Government House wants legislation to move the Office of Archives from Planning and Natural Resources to the Office of the Lieutenant Governor, arguing its experience with digitizing land and corporate records well suit it for digitizing historical records for the worldwide web, too.
Territorial Director of Libraries, Archives and Museums Ingrid Bough testified in favor of the change Wednesday before a hearing of the Committee on Planning and Environmental Protection.
"Virgin Islanders cannot afford to lose any of our history by losing any of our records by not using the best practices," Bough said. Placing archives under the Office of the Lieutenant Governor would give it a greater prominence by making a high-ranking elected official responsible for oversight, she said. Also, at least 20 states place oversight of state archives under the secretary of state, while in the USVI, the lieutenant governor serves that role, so the change would fit well with general practice nationally, she said.
Perhaps more significantly, though, many of the tasks being performed right now by the Office of the Lieutenant Governor are directly connected to digitizing documents for public use.
The lieutenant governor is "directly responsible for five agencies, and these five are the most prolific record-producing and storing agencies," Bough said. As a result, scanning, digitizing and putting the records online for public access "would be facilitated more easily," under that office, she said.
Ira Mills, director of financial planning for the Office of the Lieutenant Governor, testified in support of the move, arguing the office is prepared to take up the task and has the equipment, expertise and personnel to digitize the archives, which he said would be a great step forward.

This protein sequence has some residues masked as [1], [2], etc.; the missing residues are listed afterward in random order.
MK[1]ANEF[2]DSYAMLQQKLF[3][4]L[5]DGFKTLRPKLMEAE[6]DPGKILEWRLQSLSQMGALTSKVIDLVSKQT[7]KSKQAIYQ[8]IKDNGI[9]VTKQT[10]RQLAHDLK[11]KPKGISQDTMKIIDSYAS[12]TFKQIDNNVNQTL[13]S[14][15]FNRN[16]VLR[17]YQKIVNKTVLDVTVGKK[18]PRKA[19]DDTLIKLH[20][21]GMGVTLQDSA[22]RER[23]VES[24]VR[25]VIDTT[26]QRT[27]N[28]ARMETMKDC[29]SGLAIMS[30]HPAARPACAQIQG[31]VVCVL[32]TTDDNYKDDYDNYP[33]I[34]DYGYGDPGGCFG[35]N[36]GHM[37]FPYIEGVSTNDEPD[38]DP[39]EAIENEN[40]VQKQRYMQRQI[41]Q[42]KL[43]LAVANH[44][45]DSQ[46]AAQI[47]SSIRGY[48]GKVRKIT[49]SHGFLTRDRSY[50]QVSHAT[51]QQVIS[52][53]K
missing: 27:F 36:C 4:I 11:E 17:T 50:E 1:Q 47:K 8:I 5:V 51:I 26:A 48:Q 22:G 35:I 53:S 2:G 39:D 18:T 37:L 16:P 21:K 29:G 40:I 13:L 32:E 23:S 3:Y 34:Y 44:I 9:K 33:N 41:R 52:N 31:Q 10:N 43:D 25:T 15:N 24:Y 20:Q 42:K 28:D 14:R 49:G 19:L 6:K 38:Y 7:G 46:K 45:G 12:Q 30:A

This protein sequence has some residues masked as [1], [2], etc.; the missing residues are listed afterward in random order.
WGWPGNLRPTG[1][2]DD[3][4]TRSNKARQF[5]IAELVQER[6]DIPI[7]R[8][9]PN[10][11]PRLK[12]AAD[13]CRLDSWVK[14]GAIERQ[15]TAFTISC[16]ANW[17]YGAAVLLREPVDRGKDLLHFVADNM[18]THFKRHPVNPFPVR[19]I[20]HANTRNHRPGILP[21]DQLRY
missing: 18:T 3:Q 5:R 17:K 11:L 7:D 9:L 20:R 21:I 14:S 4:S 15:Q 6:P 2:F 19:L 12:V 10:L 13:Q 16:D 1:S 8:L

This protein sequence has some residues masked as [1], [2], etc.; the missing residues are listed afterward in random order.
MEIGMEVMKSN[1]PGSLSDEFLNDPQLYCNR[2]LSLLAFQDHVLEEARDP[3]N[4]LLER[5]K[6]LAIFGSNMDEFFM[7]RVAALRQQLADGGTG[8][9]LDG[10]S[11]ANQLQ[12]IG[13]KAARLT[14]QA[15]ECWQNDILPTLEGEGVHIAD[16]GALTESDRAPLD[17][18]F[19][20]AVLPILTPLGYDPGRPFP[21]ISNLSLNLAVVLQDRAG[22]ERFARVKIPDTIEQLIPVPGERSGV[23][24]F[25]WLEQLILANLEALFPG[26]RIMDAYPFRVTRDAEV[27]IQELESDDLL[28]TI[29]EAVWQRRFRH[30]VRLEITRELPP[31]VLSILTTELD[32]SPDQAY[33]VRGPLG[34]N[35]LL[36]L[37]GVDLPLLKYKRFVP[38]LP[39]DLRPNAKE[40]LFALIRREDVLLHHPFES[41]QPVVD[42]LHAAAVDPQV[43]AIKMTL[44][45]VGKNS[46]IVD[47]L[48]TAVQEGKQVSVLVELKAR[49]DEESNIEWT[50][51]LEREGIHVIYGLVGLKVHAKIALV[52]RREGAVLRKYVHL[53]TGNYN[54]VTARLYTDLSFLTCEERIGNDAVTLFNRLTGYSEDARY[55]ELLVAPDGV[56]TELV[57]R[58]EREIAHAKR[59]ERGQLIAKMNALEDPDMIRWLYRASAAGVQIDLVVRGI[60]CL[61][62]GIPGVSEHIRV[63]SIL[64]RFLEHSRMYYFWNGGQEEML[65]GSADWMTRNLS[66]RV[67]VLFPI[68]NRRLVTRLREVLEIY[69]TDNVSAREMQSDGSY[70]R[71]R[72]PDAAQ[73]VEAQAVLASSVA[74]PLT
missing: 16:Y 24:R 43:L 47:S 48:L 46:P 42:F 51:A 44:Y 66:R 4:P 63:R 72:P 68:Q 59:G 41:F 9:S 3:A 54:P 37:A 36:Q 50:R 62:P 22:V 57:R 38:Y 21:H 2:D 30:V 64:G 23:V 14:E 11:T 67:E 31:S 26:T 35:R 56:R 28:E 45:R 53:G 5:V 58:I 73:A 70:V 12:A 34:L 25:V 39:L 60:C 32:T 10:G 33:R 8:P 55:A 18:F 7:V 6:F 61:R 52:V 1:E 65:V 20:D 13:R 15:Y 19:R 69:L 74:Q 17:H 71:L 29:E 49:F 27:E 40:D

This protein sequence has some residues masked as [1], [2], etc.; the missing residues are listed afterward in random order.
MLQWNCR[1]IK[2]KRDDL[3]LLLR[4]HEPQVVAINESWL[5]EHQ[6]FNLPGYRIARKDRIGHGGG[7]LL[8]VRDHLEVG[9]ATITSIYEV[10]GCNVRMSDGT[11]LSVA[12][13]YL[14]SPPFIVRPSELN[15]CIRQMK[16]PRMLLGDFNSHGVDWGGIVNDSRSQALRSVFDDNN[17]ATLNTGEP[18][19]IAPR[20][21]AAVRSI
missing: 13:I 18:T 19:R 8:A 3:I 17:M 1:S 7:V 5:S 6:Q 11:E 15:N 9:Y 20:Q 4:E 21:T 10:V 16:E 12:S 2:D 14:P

"Digitization not only protects original documents from the known risks of the tropical effects of humidity, heat and pest infestation, it reduces the likelihood of wear and tear on originals caused by excessive handling and it increases the possibilities of making the intellectual content of such records more widely accessible to more users," Mills said.
Several testifiers, including Myron Jackson, president of the V.I. Genealogical Society, argued archives and libraries need more money and resources rather than changes in management structure. And Sen. Nereida "Nellie" Rivera-O’Reilly and other senators said they were concerned about the costs of changing around responsibilities and personnel.
The bill was held in committee at Wednesday’s hearing on St. Thomas pending a second hearing on St. Croix to gather more community input, tentatively scheduled for Nov. 17.
The committee gave the nod to a bill to transferring several parcels of government-owned land adjacent to Magens Bay Beach to the Magens Bay Authority for preservation and upkeep. Robert Morón, chairman of the Magens Bay Authority, testified the authority determined in 2008 the land was owned by the government and began seeking the transfer of parcels no. 11-76-1 through 11-76-8 and a remainder of parcel no. 11.
"The north section along the Peterborg peninsula, known as Little Magens Bay, extending to the northeast, was of particular concern to the authority due to the excessive development and the potentiality for erosion sediment and sewer accumulation to discharge into Magens Bay," Morón said.
The committee also approved a bill enacting the Uniform Mechanical Code, the national standard for regulations covering mechanical trades. Both bills will now go to the Rules and Judiciary Committee for further consideration.
A Minor Coastal Zone Management permit for an existing 468-foot small private pier in Great Cruz Bay, located seaward of parcel No. 4-A Estate Chocolate Hole, St. John, also was approved in committee Wednesday, moving on for final legislative approval.
Present Wednesday were O’Reilly, Sens. Carlton "Ital" Dowe, Neville James, Ronald Russell and Louis Patrick Hill. Sen. Patrick Sprauve was absent.